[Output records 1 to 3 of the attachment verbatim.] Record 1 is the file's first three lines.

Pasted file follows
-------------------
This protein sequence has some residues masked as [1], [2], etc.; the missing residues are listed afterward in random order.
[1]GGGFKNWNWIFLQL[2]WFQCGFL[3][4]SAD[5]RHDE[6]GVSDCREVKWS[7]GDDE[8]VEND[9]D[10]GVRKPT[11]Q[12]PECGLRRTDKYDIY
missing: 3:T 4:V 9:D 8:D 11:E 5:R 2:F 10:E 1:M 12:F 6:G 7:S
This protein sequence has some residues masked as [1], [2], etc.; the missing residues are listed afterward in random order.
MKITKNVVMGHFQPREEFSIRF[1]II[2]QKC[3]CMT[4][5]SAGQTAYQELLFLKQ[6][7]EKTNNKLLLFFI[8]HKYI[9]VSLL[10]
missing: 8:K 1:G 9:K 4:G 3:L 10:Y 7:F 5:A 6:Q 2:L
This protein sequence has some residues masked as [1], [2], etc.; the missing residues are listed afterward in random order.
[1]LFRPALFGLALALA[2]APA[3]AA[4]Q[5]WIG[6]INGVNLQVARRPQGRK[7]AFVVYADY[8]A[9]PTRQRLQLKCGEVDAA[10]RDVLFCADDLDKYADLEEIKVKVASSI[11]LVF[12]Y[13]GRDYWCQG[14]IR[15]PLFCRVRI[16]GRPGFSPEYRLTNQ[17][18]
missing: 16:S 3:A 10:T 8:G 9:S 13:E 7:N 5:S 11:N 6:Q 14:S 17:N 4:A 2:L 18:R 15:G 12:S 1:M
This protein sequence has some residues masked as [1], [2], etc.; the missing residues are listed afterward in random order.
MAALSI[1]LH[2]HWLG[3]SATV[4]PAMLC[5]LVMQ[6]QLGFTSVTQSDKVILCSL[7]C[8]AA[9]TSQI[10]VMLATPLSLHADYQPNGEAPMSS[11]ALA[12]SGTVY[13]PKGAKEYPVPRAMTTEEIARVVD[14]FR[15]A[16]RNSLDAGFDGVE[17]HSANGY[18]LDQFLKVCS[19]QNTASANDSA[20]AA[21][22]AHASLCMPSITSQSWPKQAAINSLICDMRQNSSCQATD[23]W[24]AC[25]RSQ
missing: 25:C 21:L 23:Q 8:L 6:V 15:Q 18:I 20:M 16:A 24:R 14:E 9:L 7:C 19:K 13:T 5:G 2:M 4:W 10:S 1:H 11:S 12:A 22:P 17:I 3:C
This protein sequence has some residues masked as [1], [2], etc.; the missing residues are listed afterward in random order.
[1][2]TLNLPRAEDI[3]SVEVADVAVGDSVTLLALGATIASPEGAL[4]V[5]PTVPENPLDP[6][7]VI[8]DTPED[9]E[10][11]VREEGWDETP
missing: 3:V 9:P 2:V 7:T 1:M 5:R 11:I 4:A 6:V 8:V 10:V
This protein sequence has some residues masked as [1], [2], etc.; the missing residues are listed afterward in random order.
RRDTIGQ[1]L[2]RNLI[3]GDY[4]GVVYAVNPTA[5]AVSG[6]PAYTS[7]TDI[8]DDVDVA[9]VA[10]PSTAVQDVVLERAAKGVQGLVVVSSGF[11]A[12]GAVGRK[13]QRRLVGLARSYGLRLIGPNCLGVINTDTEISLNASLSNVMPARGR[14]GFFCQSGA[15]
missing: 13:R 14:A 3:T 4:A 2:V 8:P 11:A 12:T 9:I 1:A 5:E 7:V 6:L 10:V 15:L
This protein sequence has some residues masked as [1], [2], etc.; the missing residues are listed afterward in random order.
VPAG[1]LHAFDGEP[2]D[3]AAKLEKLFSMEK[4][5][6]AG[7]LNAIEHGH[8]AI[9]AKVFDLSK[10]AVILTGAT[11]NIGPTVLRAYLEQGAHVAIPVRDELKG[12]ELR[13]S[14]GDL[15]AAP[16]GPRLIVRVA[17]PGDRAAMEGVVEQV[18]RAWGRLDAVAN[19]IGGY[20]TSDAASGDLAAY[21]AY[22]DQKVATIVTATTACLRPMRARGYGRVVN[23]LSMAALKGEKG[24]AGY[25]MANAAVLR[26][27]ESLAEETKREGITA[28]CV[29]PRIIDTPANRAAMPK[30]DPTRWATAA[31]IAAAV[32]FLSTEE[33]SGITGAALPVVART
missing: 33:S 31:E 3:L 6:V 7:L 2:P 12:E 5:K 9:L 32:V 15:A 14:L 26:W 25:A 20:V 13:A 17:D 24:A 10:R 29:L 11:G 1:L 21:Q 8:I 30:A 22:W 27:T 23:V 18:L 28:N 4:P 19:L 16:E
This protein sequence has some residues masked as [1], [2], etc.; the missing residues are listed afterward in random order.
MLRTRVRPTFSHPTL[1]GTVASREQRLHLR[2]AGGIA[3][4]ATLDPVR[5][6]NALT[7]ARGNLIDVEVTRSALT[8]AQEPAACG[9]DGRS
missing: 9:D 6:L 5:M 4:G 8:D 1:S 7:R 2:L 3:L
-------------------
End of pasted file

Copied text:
This protein sequence has some residues masked as [1], [2], etc.; the missing residues are listed afterward in random order.
[1]GGGFKNWNWIFLQL[2]WFQCGFL[3][4]SAD[5]RHDE[6]GVSDCREVKWS[7]GDDE[8]VEND[9]D[10]GVRKPT[11]Q[12]PECGLRRTDKYDIY
missing: 3:T 4:V 9:D 8:D 11:E 5:R 2:F 10:E 1:M 12:F 6:G 7:S
This protein sequence has some residues masked as [1], [2], etc.; the missing residues are listed afterward in random order.
MKITKNVVMGHFQPREEFSIRF[1]II[2]QKC[3]CMT[4][5]SAGQTAYQELLFLKQ[6][7]EKTNNKLLLFFI[8]HKYI[9]VSLL[10]
missing: 8:K 1:G 9:K 4:G 3:L 10:Y 7:F 5:A 6:Q 2:L
This protein sequence has some residues masked as [1], [2], etc.; the missing residues are listed afterward in random order.
[1]LFRPALFGLALALA[2]APA[3]AA[4]Q[5]WIG[6]INGVNLQVARRPQGRK[7]AFVVYADY[8]A[9]PTRQRLQLKCGEVDAA[10]RDVLFCADDLDKYADLEEIKVKVASSI[11]LVF[12]Y[13]GRDYWCQG[14]IR[15]PLFCRVRI[16]GRPGFSPEYRLTNQ[17][18]
missing: 16:S 3:A 10:T 8:G 9:S 13:E 7:N 5:S 11:N 6:Q 14:S 17:N 4:A 2:L 18:R 15:G 12:S 1:M